UCAN’s claims that its line of “SuperStarch” sports recovery drinks offers scientifically proven advantages over other products may just be false promises to get you to part with your money.
Whether you’re a high-level athlete or someone simply interested in your general health, makers of nutrition and energy supplements like UCAN have you in their cross-hairs, using deceptive sales language and inconclusive scientific research to lure you into purchasing their products.
UCAN’s Promises Run Contrary to Metabolic Science
UCAN markets drink powders that it promises will burn fat for fuel, optimize recovery after activity, and improve body composition. The key ingredient in these “uniquely formulated” products is a “revolutionary SuperStarch” commonly known as hydrothermally modified starch (HMS), which is made by a patented heat-moisture process. In reality, and by the company’s own admission, SuperStarch is nothing more than ground, cooked corn, a fact alleged in a lawsuit Sommers Schwartz filed against UCAN.
UCAN represents that the chief advantage of its carbohydrate sports drinks is their ability to prevent insulin spiking. The slow release of HMS into your body, they say, independently stabilizes blood sugar and allows you to feel “steady energy” during performance activities.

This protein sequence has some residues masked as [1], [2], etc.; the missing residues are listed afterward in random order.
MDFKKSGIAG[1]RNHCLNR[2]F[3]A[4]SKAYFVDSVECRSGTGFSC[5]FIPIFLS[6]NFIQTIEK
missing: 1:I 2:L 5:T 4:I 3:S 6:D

Scientific testing and metabolic research prove otherwise. For example, one prominent study involving male cyclists showed that HMS’s slow-absorption properties offer no credible advantage over fast-absorbing maltodextrin carbohydrates found in fruits, potatoes, pasta, white rice, and cereals – as well as other sports drinks.
When it comes to insulin spiking, consumers gain no added benefits when comparing a Gatorade or Powerade to a UCAN drink.
Product Misrepresentations, False Advertising & Inaccurate Labeling
Is UCAN harmful or dangerous to your health? Probably not. But if you’ve relied on the company’s advertising and packaging claims when you decided to purchase, it’s unlikely that the nutritional and performance benefits UCAN promises are scientifically valid – making you a victim of false advertising and deceptive sales practices.
The attorneys in Sommers Schwartz’s Complex Litigation Group are interviewing UCAN consumers regarding their experiences to determine the extent of the company’s misrepresentation and product mislabeling. If you are a UCAN user and believe the products don’t offer the advertised benefits they promise, please contact us today!